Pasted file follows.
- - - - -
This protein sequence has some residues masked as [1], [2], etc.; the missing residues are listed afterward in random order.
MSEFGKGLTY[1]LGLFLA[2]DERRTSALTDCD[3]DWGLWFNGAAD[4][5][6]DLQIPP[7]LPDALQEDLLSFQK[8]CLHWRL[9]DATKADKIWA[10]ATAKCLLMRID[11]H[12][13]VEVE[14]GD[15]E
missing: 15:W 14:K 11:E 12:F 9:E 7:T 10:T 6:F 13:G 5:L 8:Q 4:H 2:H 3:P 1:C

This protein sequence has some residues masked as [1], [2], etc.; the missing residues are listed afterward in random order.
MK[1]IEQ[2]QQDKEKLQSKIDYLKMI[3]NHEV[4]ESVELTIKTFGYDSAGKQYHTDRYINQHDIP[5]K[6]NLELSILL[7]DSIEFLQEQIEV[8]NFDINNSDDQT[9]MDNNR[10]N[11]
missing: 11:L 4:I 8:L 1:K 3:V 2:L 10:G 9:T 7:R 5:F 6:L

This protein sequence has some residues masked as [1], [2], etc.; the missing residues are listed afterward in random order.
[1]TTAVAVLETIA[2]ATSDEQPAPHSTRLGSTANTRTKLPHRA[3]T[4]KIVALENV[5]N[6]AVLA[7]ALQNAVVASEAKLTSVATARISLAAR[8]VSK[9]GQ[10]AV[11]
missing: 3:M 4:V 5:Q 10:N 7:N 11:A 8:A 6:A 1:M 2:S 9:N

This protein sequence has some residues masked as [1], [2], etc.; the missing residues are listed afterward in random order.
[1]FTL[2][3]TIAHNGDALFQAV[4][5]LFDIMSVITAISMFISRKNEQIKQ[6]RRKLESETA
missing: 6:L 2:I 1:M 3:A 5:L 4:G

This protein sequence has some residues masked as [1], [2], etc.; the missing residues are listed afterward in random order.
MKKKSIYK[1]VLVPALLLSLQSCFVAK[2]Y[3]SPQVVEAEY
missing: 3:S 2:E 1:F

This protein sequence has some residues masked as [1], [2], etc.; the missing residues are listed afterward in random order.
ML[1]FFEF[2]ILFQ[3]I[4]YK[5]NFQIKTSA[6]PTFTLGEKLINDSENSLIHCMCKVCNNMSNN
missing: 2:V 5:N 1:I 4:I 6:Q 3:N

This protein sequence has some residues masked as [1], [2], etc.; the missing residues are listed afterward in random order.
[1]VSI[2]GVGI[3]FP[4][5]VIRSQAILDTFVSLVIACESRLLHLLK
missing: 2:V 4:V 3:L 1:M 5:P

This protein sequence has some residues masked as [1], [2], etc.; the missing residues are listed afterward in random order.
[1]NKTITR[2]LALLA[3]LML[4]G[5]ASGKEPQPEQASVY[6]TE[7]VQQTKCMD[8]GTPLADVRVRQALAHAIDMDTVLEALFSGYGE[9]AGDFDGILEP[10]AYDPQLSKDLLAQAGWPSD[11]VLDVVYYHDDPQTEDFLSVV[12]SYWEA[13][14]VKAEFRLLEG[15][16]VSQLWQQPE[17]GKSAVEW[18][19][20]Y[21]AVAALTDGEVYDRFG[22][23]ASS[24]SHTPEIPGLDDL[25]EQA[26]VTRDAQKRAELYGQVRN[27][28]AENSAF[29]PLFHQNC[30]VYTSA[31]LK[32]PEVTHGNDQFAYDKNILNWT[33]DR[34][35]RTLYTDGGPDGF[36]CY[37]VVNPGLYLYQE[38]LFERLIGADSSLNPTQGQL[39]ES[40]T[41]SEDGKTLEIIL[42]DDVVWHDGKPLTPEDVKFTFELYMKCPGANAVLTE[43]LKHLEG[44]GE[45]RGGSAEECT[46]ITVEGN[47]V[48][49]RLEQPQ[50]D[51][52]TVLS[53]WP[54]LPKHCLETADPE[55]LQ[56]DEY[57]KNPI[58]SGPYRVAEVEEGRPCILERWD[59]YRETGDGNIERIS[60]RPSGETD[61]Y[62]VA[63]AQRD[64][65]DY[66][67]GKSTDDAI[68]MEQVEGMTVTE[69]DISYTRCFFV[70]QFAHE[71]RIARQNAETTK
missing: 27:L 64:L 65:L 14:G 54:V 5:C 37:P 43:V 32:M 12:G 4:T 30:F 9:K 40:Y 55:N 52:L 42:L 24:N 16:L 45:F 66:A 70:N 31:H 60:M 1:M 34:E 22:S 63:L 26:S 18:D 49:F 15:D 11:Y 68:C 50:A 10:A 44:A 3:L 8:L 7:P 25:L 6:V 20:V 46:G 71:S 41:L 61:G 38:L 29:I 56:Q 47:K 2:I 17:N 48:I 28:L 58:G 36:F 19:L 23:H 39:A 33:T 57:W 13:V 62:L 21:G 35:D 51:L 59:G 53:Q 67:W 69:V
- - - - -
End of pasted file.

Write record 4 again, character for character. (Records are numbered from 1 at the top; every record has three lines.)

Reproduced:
This protein sequence has some residues masked as [1], [2], etc.; the missing residues are listed afterward in random order.
[1]FTL[2][3]TIAHNGDALFQAV[4][5]LFDIMSVITAISMFISRKNEQIKQ[6]RRKLESETA
missing: 6:L 2:I 1:M 3:A 5:L 4:G